Day One Hundred Sixty: The Fugitive, pp. 479-499*

*The Fugitive begins on page 387 of the Penguin Classics paperback that also includes The Prisoner

Chapter I: Grieving and Forgetting, from  "I had not yet received any news from Aimé...." to "...the last phase of a love affair might not be rather the onset of a cardiac disease."
Aimé writes the narrator from Balbec, confirming his suspicions that Albertine was lying when she said she had never had relations with other women. A bath-house attendant recalls her meeting with "a lady in grey" who tipped the attendant generously: "As the latter person said to me, you can guess that if they had spent their time making daisy chains they wouldn't have given me a ten-franc tip." So now for the narrator, it has become "a question of essence: who was she deep down, what were her thoughts, whom did she love, had she lied to me, had my life with her been as lamentable as that of Swann with Odette?" Adding to his pain is the realization that "what Aimé had learned from the bath-house girl was of little importance, since Albertine would for ever be unaware that he had told me about it." The information is of no use in resolving his emotions about her.
I needed to see her by my side and to hear her answering kindly, to see her cheeks fill out, her eyes lose their mischief and fill with sadness, that is, to love her still and forget my jealous rage in the despair of my solitude. The painful mystery of the impossibility of ever letting her know what I had learned and of establishing a new relationship based on the truth which I had only just discovered (and which I might perhaps have been able to discover only because she was dead) substituted its sadness for the more painful mystery of her conduct.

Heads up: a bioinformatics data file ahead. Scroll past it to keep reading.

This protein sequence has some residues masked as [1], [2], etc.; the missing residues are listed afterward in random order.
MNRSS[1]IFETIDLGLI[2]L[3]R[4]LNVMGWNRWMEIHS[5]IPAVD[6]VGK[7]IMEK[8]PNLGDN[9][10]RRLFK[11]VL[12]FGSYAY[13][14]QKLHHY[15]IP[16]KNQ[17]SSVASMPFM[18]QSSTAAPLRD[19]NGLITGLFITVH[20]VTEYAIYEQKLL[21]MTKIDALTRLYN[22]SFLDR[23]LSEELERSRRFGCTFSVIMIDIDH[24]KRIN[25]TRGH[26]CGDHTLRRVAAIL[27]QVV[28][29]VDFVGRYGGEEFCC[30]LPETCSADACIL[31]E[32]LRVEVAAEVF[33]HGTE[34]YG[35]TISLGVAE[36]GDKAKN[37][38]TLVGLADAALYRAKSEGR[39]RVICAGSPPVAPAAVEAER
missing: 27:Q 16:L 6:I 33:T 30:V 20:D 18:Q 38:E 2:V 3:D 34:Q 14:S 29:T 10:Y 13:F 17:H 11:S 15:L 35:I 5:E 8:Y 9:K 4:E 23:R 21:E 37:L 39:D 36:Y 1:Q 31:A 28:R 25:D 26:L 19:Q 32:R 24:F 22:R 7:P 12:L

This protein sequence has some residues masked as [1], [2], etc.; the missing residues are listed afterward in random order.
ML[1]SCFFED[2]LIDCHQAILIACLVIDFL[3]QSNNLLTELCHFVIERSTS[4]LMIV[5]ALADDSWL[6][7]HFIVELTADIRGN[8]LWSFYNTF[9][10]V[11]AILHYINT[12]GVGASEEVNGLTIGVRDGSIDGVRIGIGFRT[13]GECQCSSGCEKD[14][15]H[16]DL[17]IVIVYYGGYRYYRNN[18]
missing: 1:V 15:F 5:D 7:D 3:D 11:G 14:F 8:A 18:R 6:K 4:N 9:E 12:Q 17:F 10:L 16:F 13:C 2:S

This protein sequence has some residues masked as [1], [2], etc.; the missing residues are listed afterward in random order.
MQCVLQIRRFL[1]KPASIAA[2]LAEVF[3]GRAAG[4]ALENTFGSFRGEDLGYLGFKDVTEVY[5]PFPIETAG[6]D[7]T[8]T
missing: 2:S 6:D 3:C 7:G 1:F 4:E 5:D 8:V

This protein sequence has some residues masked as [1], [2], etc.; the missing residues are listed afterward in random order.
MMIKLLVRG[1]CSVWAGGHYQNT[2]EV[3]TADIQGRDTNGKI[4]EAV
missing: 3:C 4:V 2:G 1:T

But then he begins to doubt this new evidence: "How much credit could I give to what the bath-house girl had told Aimé? Especially since in fact she had never seen anything." So, even though he knows that evidence of Albertine's "guilt" will not satisfy him and will only cause him further pain, he decides he needs further proof of it, and sends Aimé on a further mission: "to Touraine, to spend a few days in the neighbourhood of Mme Bontemps's villa." In short, "during that whole year my life continued to be filled with love, with a real relationship. But the object of that relationship was dead."

Aimé reports from Touraine that he met a "young laundry-maid" who had tales about making out with Albertine. And that he went to bed with the laundry-maid himself: "And I understood Mlle Albertine's enjoyment, for the young wench is really talented." Punished for his curiosity, the narrator likens himself to "a man who has forgotten the enchanted nights he had spent in the woods beneath the moonlight [but] still suffers from the rheumatism which he contracted there." He is aroused by visions of Albertine taking her pleasure with other women, despite urging himself to stop the self-torture.
I wished I could have a great love, or I wanted to find someone to live with me, which seemed to me to be a sign that I was no longer in love with Albertine, when it was a sign that I was still in love with her.... Only when I had forgotten her would I be able to realize that I would be wiser and happier living without love.

No comments: